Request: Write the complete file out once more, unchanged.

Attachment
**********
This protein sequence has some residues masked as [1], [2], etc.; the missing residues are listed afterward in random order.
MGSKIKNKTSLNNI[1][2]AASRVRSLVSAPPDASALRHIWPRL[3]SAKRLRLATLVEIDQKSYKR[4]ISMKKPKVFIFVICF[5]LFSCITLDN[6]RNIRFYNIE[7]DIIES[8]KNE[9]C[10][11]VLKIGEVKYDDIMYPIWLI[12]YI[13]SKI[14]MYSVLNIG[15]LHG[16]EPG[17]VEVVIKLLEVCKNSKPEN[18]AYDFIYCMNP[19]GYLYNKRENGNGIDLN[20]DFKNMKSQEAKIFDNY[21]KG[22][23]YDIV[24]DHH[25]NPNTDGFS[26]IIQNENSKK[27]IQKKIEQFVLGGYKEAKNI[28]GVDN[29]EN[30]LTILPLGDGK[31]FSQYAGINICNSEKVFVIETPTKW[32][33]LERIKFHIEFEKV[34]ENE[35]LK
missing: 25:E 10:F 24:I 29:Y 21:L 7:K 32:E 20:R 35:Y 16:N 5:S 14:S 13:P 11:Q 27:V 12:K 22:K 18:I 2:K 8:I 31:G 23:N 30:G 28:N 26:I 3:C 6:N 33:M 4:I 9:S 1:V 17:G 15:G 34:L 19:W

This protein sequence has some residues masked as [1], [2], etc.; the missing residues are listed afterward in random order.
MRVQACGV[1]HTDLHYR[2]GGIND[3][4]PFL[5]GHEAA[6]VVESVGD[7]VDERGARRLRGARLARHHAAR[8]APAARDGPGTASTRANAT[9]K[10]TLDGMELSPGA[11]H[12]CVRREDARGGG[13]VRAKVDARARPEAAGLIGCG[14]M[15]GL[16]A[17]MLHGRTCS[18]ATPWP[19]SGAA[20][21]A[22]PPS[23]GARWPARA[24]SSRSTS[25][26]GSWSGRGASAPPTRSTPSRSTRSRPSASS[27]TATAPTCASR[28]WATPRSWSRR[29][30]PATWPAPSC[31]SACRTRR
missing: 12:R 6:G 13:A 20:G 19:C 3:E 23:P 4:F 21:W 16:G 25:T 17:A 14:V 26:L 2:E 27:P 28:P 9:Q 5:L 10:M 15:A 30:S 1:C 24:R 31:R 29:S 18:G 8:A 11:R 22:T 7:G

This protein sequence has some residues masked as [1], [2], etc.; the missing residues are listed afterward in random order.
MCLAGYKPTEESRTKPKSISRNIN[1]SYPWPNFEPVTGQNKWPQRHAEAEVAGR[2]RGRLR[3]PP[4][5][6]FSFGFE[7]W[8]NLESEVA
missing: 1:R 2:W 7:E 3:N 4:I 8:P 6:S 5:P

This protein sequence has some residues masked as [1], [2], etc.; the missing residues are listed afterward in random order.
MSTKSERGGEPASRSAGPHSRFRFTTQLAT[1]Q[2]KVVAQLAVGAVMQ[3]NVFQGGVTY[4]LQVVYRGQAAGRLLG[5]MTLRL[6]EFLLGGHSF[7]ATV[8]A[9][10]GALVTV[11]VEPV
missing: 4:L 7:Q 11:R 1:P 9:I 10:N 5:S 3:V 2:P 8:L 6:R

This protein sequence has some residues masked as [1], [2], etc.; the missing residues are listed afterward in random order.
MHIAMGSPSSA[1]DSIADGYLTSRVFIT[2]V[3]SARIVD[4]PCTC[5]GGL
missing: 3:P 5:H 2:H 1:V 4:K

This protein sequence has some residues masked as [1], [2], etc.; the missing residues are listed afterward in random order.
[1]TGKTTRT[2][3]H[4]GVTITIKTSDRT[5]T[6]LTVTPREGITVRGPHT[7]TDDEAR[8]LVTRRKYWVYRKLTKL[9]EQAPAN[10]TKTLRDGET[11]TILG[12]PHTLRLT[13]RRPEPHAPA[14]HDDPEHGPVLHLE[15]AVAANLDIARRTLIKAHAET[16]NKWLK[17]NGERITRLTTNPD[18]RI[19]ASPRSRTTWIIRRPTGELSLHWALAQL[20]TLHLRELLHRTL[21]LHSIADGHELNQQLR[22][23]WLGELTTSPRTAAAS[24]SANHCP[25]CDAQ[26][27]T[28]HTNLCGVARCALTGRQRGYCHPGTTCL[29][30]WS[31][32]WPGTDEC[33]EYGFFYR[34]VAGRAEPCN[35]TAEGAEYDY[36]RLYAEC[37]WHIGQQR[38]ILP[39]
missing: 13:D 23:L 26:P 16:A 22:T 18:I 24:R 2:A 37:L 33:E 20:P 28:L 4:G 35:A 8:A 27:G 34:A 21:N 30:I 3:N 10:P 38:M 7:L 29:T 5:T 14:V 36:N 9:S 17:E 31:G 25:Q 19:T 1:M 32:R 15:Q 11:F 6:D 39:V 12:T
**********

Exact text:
This protein sequence has some residues masked as [1], [2], etc.; the missing residues are listed afterward in random order.
MGSKIKNKTSLNNI[1][2]AASRVRSLVSAPPDASALRHIWPRL[3]SAKRLRLATLVEIDQKSYKR[4]ISMKKPKVFIFVICF[5]LFSCITLDN[6]RNIRFYNIE[7]DIIES[8]KNE[9]C[10][11]VLKIGEVKYDDIMYPIWLI[12]YI[13]SKI[14]MYSVLNIG[15]LHG[16]EPG[17]VEVVIKLLEVCKNSKPEN[18]AYDFIYCMNP[19]GYLYNKRENGNGIDLN[20]DFKNMKSQEAKIFDNY[21]KG[22][23]YDIV[24]DHH[25]NPNTDGFS[26]IIQNENSKK[27]IQKKIEQFVLGGYKEAKNI[28]GVDN[29]EN[30]LTILPLGDGK[31]FSQYAGINICNSEKVFVIETPTKW[32][33]LERIKFHIEFEKV[34]ENE[35]LK
missing: 25:E 10:F 24:I 29:Y 21:L 7:K 32:E 20:R 35:Y 16:N 5:S 14:S 13:P 11:Q 27:V 12:K 22:K 18:I 2:K 8:I 31:G 23:N 30:G 28:N 26:I 3:C 6:N 33:M 4:I 9:S 1:V 17:G 15:G 34:L 19:W

This protein sequence has some residues masked as [1], [2], etc.; the missing residues are listed afterward in random order.
MRVQACGV[1]HTDLHYR[2]GGIND[3][4]PFL[5]GHEAA[6]VVESVGD[7]VDERGARRLRGARLARHHAAR[8]APAARDGPGTASTRANAT[9]K[10]TLDGMELSPGA[11]H[12]CVRREDARGGG[13]VRAKVDARARPEAAGLIGCG[14]M[15]GL[16]A[17]MLHGRTCS[18]ATPWP[19]SGAA[20][21]A[22]PPS[23]GARWPARA[24]SSRSTS[25][26]GSWSGRGASAPPTRSTPSRSTRSRPSASS[27]TATAPTCASR[28]WATPRSWSRR[29][30]PATWPAPSC[31]SACRTRR
missing: 12:R 6:G 13:A 20:G 19:C 3:E 23:P 4:F 21:W 16:G 25:T 17:A 14:V 26:L 2:E 27:P 28:P 9:Q 5:L 10:M 15:A 30:S 1:C 24:R 31:R 29:S 18:G 8:A 11:R 22:T 7:G

This protein sequence has some residues masked as [1], [2], etc.; the missing residues are listed afterward in random order.
MCLAGYKPTEESRTKPKSISRNIN[1]SYPWPNFEPVTGQNKWPQRHAEAEVAGR[2]RGRLR[3]PP[4][5][6]FSFGFE[7]W[8]NLESEVA
missing: 1:R 2:W 7:E 3:N 4:I 8:P 6:S 5:P

This protein sequence has some residues masked as [1], [2], etc.; the missing residues are listed afterward in random order.
MSTKSERGGEPASRSAGPHSRFRFTTQLAT[1]Q[2]KVVAQLAVGAVMQ[3]NVFQGGVTY[4]LQVVYRGQAAGRLLG[5]MTLRL[6]EFLLGGHSF[7]ATV[8]A[9][10]GALVTV[11]VEPV
missing: 4:L 7:Q 11:R 1:P 9:I 10:N 5:S 3:V 2:P 8:L 6:R

This protein sequence has some residues masked as [1], [2], etc.; the missing residues are listed afterward in random order.
MHIAMGSPSSA[1]DSIADGYLTSRVFIT[2]V[3]SARIVD[4]PCTC[5]GGL
missing: 3:P 5:H 2:H 1:V 4:K

This protein sequence has some residues masked as [1], [2], etc.; the missing residues are listed afterward in random order.
[1]TGKTTRT[2][3]H[4]GVTITIKTSDRT[5]T[6]LTVTPREGITVRGPHT[7]TDDEAR[8]LVTRRKYWVYRKLTKL[9]EQAPAN[10]TKTLRDGET[11]TILG[12]PHTLRLT[13]RRPEPHAPA[14]HDDPEHGPVLHLE[15]AVAANLDIARRTLIKAHAET[16]NKWLK[17]NGERITRLTTNPD[18]RI[19]ASPRSRTTWIIRRPTGELSLHWALAQL[20]TLHLRELLHRTL[21]LHSIADGHELNQQLR[22][23]WLGELTTSPRTAAAS[24]SANHCP[25]CDAQ[26][27]T[28]HTNLCGVARCALTGRQRGYCHPGTTCL[29][30]WS[31][32]WPGTDEC[33]EYGFFYR[34]VAGRAEPCN[35]TAEGAEYDY[36]RLYAEC[37]WHIGQQR[38]ILP[39]
missing: 13:D 23:L 26:P 16:A 22:T 18:I 24:R 2:A 37:L 33:E 20:P 28:L 4:G 35:A 8:A 27:G 34:A 21:N 30:I 3:N 10:P 38:M 7:L 29:T 5:T 14:V 36:N 9:S 17:E 31:G 25:Q 19:T 1:M 32:R 15:Q 11:F 6:D 39:V 12:T